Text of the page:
May was a very busy month for Ensembl Outreach. Besides our customary user support activities, in 14 days, I crisscrossed the east coast of the US, attended the Biology of Genomes conference at CSHL and gave six Ensembl browser workshops at NIH-NHGRI, NIH-NIEHS and UNC-Chapel Hill.
One attendee answered our standard feedback question “Will you use Ensembl more often after this workshop?” with “Absolutely. This is the place!”
So you may wonder: the place? For what?
Well, where should we start?
Maybe with one of the best known aspects of Ensembl: our in-house gene annotation pipeline available for more than 65 vertebrates, including our popular human, mouse and zebrafish genomes. For these three species, the Havana group also contributes manual gene annotation and, in human, the combination of the Ensembl automatic pipeline and the Havana manual annotation gives rise to the merged gene set GENCODE.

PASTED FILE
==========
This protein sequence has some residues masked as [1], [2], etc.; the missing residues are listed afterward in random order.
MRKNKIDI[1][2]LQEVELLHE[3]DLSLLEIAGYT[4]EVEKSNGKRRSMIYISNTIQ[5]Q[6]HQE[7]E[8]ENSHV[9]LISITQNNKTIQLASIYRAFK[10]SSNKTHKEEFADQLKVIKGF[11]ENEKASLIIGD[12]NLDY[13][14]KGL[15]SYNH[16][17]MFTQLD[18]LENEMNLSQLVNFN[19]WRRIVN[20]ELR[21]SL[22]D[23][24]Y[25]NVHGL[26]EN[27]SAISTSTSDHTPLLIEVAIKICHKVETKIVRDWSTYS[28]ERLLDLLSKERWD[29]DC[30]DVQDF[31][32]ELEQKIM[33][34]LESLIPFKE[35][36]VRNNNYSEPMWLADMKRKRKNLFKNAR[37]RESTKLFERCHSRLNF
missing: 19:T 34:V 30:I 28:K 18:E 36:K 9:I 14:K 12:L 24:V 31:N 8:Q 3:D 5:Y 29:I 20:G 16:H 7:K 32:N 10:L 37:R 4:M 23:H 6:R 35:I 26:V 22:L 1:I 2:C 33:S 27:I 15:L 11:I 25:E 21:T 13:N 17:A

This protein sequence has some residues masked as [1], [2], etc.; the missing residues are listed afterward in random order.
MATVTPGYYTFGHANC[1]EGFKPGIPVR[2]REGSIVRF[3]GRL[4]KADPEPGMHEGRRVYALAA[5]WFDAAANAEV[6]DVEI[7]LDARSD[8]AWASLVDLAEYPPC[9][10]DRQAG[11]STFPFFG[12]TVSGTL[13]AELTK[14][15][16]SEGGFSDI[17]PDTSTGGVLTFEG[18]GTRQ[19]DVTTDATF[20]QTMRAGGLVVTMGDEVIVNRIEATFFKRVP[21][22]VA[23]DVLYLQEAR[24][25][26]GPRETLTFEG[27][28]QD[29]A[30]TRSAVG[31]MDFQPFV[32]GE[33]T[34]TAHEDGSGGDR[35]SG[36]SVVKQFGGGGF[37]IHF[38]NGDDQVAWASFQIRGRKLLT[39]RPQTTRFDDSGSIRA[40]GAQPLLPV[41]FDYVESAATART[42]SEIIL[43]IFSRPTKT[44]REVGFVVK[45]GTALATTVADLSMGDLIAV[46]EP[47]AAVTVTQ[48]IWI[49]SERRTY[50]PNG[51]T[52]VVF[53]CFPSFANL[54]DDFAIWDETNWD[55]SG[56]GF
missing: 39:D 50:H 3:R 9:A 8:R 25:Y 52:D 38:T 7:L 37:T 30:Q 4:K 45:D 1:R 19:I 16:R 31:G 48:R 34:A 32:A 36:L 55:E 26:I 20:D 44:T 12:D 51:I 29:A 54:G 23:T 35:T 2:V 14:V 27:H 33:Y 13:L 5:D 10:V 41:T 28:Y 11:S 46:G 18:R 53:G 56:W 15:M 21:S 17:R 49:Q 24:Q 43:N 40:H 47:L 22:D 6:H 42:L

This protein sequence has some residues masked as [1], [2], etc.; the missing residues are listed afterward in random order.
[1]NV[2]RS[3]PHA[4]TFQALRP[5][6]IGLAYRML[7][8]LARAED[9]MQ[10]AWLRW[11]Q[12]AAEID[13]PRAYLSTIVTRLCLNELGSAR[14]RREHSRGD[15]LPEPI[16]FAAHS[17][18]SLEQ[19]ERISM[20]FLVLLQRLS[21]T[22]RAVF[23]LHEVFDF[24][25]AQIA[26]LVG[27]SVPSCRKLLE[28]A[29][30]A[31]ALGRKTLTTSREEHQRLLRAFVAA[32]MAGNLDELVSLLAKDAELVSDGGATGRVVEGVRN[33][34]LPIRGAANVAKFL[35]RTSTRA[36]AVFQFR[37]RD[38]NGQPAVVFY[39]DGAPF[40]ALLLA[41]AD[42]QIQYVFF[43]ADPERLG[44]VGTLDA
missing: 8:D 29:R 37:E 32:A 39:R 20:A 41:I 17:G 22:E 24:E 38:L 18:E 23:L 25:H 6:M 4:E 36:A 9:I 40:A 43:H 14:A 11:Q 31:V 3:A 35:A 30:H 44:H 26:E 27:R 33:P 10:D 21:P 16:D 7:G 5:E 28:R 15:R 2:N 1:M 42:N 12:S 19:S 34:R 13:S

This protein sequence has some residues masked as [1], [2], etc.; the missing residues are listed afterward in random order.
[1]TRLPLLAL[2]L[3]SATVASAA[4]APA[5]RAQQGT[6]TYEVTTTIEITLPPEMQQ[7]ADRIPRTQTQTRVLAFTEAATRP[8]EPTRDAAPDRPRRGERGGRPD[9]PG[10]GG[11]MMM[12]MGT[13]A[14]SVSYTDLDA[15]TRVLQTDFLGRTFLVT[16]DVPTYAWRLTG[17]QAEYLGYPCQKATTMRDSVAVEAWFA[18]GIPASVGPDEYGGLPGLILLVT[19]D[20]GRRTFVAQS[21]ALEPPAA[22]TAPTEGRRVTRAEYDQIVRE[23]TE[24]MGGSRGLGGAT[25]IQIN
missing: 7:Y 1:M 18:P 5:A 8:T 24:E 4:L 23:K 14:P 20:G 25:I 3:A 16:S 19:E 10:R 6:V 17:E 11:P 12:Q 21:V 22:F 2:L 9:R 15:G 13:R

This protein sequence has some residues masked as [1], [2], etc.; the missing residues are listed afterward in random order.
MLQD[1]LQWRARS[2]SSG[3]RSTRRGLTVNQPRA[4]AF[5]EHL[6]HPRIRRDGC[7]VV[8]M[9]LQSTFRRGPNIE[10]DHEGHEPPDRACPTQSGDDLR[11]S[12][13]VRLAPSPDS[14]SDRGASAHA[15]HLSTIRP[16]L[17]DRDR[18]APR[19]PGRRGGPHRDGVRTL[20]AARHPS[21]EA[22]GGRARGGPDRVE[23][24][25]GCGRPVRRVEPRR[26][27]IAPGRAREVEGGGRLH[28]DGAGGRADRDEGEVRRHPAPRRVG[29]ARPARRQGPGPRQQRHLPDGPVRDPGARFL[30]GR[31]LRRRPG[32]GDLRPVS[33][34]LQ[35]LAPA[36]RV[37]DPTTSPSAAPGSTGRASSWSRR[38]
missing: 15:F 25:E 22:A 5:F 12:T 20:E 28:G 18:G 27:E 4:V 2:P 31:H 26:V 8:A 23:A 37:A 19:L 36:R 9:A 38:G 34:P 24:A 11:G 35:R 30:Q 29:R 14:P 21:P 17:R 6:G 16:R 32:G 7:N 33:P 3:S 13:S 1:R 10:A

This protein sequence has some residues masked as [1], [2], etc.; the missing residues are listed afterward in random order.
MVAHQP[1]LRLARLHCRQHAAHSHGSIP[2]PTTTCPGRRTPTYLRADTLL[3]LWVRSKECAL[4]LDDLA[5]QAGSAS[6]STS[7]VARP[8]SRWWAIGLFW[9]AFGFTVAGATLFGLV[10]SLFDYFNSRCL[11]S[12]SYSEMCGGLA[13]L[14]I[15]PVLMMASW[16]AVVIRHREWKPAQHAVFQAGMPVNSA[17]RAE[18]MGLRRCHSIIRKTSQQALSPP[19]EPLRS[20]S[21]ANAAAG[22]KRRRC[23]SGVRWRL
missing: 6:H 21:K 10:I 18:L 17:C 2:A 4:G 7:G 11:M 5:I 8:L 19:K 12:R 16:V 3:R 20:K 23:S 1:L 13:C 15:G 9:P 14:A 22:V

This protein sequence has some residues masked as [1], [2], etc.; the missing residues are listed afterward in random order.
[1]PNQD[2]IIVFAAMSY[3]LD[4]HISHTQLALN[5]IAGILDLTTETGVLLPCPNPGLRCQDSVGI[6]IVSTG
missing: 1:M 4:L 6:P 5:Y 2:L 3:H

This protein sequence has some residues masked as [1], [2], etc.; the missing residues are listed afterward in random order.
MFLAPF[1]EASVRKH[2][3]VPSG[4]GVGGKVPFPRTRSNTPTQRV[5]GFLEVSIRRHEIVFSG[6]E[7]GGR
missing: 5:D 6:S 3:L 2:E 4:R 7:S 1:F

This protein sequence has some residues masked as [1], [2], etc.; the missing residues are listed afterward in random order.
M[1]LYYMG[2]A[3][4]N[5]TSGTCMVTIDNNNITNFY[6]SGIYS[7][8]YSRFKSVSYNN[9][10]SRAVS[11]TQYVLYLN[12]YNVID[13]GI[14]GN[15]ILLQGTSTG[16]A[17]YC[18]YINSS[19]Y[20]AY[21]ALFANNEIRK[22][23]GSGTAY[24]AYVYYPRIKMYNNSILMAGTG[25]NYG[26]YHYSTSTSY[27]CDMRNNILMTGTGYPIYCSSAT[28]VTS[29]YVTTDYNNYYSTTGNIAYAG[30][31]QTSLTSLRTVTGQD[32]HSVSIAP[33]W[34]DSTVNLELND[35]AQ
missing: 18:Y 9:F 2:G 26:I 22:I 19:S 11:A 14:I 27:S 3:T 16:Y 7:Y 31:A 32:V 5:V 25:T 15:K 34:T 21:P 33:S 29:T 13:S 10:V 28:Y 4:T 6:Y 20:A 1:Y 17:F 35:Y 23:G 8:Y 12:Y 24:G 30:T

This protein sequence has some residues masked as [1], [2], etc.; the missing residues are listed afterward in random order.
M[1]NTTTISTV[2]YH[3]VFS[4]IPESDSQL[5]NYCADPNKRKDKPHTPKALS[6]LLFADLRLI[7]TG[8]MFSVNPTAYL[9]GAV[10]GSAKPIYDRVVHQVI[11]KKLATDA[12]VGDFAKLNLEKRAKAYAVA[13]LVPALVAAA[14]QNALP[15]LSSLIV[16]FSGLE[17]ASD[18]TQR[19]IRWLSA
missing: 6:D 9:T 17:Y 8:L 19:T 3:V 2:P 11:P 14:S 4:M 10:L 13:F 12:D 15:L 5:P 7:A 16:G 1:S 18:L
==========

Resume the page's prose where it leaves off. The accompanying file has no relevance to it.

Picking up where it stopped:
But there is much more.
Ensembl is also the place for a wealth of variation data, whose effects on genes, transcripts and proteins (e.g. amino acid changes, premature stop codons, etc) are available. You can also calculate the effect of your own variants on a transcript using VEP.
Ensembl is the place for protein-coding and ncRNA gene trees, whole genomic alignments and synteny.
It is where you can get regulatory data based on the ENCODE and Roadmap projects.
You can also visualise your BAM files from sequencing reads or display your variant calls from your variation studies.
Frequent Ensembl APIs users can subscribe to our developers list.
All Ensembl users can ask us any question at the helpdesk.
Let us know if Ensembl is the place for you too!